Love camping and hiking, and want to upgrade your gear? Here are a few of my favorite camping gear ideas for women!
Ladies! If you’ve spent much time looking for hiking and camping gear, you’ve probably noticed something.
A lot of the standard camping gear out there is not made with women in mind.
It’s easy to find outdoor gear for men, but some of the standard items are too large for those of us who are a little vertically challenged.
Other gear (like hiking boots) most definitely exists, but for some reason the women’s sizes aren’t stocked as well as the men’s sizes in a lot of outdoor gear stores.
And that, my friends, means we have to shop online.
Here’s a list of my top camping gear recommendations for women. Everything’s available online, so you don’t have to hunt it down in person.
The Best Women’s Camping Clothing
The following are the clothes that I grab when we head out for a camping or backpacking trip.
These clothes make my hiking trips more enjoyable and comfortable, and I highly recommend them!
I own everything listed, and have worn them on various trips.
Headbands (Sweat Bands + Ear Warmers)
Camping often means fewer showers. Or even if you have showers available, you might not have a mirror, hair dryer, straightening iron, mouse, gel– whatever you normally use at home.
Camping trips mean messy hair and ponytails.
Recently, I’ve also been using these Buff headbands, and I love them because they’re quick-dry.
These multi-purpose headbands also work as a sweatband for hot days or sweaty hikes, ear warmers for cold days, and they wash out beautifully.
Merino Wool Underwear
Wool undies are a little bit of an investment, but are well worth it.
Merino wool dries quickly, and will keep you cool when it’s hot out and warm when it’s cold out.
Plus it naturally keeps odors away longer, and is easy to wash and air dry on the go.
I own several pairs of Icebreaker’s merino wool undies.
I also have been thrilled with Branwyn’s merino wool bra. I recently wore it on a five day backpacking trip and it performed beautifully.
Merino Wool Leggings + Joggers
If you’re ready to splurge on some comfy all-purpose pants, these Icebreaker merino wool jogger pants are my current favorite.
These pants are great for hiking, or (my personal favorite) as a cozy pajama pant that’s sure to keep you warm at night.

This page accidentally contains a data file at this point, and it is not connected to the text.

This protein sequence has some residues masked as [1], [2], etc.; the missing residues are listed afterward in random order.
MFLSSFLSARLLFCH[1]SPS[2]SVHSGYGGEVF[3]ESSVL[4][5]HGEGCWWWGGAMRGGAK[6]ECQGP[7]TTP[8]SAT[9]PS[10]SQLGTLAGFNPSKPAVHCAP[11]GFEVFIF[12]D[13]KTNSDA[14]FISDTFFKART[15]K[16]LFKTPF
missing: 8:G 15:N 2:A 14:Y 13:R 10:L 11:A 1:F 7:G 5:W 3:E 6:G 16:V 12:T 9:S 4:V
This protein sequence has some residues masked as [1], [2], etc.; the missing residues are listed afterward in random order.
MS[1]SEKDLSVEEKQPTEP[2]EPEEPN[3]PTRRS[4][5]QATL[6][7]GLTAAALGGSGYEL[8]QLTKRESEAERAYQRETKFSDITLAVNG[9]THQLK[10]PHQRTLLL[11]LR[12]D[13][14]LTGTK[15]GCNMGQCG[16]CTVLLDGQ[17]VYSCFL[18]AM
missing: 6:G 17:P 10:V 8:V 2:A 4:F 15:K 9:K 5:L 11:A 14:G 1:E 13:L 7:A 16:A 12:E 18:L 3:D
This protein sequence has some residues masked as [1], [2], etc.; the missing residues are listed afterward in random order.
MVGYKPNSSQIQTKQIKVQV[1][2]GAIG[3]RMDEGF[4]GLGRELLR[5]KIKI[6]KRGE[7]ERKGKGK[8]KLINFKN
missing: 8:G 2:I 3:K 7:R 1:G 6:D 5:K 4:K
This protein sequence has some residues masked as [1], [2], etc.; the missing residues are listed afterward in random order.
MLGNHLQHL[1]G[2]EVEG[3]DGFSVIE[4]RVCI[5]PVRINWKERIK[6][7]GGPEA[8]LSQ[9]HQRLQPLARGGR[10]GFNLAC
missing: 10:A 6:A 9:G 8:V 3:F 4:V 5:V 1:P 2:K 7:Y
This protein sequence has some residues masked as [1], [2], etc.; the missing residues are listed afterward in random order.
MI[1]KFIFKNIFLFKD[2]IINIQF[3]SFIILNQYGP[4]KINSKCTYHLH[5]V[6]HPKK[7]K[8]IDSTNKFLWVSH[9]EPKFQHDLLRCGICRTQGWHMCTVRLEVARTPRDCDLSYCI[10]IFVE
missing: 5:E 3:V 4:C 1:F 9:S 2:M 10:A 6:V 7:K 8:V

Looking for a base layer option? We love these WoolX Stella leggings. They’re comfy, warm and feel high-quality.
Women’s Camping Tops
Quick-dry tops are fabulous for camping, because they’ll keep you (you-guessed it)– dry!
That’s going to keep you cooler in warm weather and warmer in cool weather.
My current favorite top is this BALEAF women’s UPF50 quick-dry shirt. I love that it has built-in sun protection.
Women’s Hiking Pants
I like hiking pants that roll up to be capris, and I like it even better if they can pass for casual, non-hiking pants for travel.
For dry cool weather, my favorite hiking pants are these Dickies twill work pants. Why? Because they’re comfy and they have POCKETS! As in, real, deep, useful pockets that actually fit my smartphone.
Because these pants are twill, they won’t dry quickly, so they’re not the best option for long, multi-day hikes or frigid, damp hikes where it’s best to use quick-drying clothes.
Women’s Outdoor Coats
One of the quickest ways to turn my mood upside down is to get me chilled to the bone.
Everyone is happier when I have a warm coat.
My favorite coat is my North Face Triclimate Jacket— it has a waterproof outer coat, a fluffy down inner coat (that can double as a pillow in a pinch!), and the snowboarding snow skirt fits around my hips nicely!
And no, I don’t snowboard.
Are your outdoor adventures taking you to the beach or hot springs?
Best Women’s Camping + Hiking Shoes + Boots
These are the shoes I bring along on each camping trip!